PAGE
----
• D   (65-69%)  Writing not up to standard, disorganized, many errors
  • F  (< 65%): Unacceptable, inadequate work
  • T: Temporary.
The final grade will be weighted based on the following: Assignments: 50%, Quizzes: 20%, Mid-term project: 10%, Final project: 15%, Class participation: 5%

Course Policies
Announcements: Students are responsible for all announcements made in class, whether or not they are present when the announcements are made.
Late submissions: Deadlines are your responsibility. Late submissions may be accepted with a penalty. In the case of unforeseen emergencies (e.g. with a doctor's note), or with a prior permission from the instructor (obtained before the due date), late submissions will be graded normally. Late submissions will not receive any verbal or written feedback.
Communication: For emails, Rutgers accounts preferred. Always include your name (esp. if emailing from non-Rutgers account) and always include the course number (ITI 202) in subject line. If you don't, your email most likely will not be read. This course uses Sakai, primarily for submitting assignments and posting grades. Speaking of communication, please turn off or silent your cellphones and anything that can spontaneously make noise before entering the class.
Attendance: Students are expected to attend and participate in all class meetings and lab sessions. If you cannot come to a class meeting, you should contact the instructor and provide an explanation. Note that class participation accounts for 5% of the final grade (see the grading policy below). You are responsible for obtaining any material that might have been distributed in class the day when you were absent.

Academic Integrity
Academic integrity means, among other things:
  • Develop and write all of your own assignments.
  • Show in detail where the materials you use in your papers come from. Create citations whether you are paraphrasing authors or quoting them directly. Be sure always to show source and page number within the assignment and include a bibliography in the back.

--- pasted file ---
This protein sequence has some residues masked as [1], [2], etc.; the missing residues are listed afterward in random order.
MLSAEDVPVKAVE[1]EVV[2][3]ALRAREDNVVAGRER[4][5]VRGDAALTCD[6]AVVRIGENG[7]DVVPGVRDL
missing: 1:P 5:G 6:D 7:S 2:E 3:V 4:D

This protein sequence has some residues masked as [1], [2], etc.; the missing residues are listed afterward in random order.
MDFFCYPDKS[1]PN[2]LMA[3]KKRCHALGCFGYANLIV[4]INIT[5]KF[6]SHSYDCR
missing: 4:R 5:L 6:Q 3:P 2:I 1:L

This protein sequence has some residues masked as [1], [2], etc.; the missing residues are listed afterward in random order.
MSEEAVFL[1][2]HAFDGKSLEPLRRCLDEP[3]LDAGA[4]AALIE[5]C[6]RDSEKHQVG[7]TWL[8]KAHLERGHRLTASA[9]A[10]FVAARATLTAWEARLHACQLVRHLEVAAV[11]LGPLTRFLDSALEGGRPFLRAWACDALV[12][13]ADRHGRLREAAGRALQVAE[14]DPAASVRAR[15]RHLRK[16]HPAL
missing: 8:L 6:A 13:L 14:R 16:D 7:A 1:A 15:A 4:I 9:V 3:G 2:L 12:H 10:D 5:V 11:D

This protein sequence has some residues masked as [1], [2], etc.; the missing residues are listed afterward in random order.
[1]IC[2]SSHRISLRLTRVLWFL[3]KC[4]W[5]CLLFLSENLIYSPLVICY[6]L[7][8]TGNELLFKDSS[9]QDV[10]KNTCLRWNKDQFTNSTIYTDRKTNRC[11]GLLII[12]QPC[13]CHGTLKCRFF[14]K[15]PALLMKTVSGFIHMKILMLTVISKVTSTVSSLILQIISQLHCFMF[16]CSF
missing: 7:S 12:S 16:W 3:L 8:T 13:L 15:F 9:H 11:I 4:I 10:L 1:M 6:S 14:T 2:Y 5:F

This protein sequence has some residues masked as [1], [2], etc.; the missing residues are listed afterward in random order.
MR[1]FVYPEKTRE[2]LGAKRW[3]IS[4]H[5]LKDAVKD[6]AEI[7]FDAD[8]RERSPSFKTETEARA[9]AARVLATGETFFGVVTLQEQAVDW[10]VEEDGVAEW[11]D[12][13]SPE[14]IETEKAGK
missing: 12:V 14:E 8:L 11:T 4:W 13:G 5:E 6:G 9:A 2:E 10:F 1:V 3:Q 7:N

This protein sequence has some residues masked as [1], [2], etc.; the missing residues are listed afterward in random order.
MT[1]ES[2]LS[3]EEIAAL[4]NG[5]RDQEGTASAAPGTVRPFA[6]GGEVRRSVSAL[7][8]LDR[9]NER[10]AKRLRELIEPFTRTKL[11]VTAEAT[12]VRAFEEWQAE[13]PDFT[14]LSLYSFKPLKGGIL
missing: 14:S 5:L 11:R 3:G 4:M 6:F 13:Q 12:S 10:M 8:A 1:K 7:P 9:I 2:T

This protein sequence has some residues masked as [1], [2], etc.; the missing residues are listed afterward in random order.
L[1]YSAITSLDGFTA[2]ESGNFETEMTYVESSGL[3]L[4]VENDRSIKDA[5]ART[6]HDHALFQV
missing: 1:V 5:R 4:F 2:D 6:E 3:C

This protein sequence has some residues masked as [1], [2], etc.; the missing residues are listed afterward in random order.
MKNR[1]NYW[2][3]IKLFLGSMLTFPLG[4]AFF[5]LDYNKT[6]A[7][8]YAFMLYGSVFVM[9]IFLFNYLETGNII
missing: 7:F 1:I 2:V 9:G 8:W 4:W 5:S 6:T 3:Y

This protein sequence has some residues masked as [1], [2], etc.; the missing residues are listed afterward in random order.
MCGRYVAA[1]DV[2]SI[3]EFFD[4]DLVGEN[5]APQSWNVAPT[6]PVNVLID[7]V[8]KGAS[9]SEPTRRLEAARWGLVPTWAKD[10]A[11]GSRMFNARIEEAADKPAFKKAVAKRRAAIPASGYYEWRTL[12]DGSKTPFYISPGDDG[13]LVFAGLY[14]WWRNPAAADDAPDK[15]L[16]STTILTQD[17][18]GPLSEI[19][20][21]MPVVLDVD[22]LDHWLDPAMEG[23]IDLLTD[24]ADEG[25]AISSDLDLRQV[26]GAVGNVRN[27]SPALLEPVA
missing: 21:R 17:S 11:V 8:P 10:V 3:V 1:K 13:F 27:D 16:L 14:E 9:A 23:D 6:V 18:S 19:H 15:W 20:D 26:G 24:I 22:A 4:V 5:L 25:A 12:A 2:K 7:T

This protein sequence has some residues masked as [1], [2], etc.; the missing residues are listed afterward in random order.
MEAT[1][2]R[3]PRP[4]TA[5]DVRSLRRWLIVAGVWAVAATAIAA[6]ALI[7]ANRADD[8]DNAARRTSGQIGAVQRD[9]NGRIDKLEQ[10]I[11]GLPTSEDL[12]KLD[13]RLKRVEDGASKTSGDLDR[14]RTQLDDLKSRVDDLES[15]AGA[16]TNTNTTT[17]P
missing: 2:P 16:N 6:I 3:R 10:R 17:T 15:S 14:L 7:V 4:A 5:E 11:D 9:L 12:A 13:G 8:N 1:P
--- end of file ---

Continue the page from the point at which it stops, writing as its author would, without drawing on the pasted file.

• Do not look over at the exams of others or use electronic equipment such as cell phones or MP3 players during exams.
  • Do not fabricate information or citations in your work.
  • Do not facilitate academic dishonesty for another student by allowing your own work to be submitted by others.
If you are doubtful about any issue related to plagiarism or scholastic dishonesty, please discuss it with the instructor.
The consequences of scholastic dishonesty are very serious. Rutgers' academic integrity policy is at this site. An overview of this policy may be found here. Multimedia presentations about academic integrity may be found here and here.

How to Succeed in this Course
  • Successful students will attend class regularly. If you know you must miss a class, please contact the instructor in advance, either by phone or email. You can obtain assignments or notes from a fellow classmate or from the instructor. In the case of a prolonged absence from class, you should schedule an appointment with the instructor so we can discuss the course material and concepts that you missed.
  • Successful students will pay close attention to the course goals and objectives, because they will help you master the course material. If you have any questions about any of the objectives, please ask the instructor. Questions are encouraged during class for clarification. Remember that you're probably not the only one in the class with the same question. If you have questions about material from previous classes, please email me prior to the next class session, and I'll address your question at the beginning of the class session, prior to any quizzes.
  • Successful students will talk to their classmates about the course material. You will find that they can help you understand many complex issues.
  • Successful students will come prepared to the class with assigned readings for that class. This will help you comprehend the material for that class better. Regular assignments will also be given at the end of each class. Doing these assignments and turning them on time (typically before the next class), will help you obtain higher-order learning goals for this course.

  1. Access the class material promptly and on time.
  2. Respect yourself, classmates, and the instructor.
  3. Participate in class discussions.
  4. Display preparedness for class through completing reading assignments.
  5. Present content knowledgeably with supported reasoning.

Chirag Shah ● Last update: December 20, 2010 ●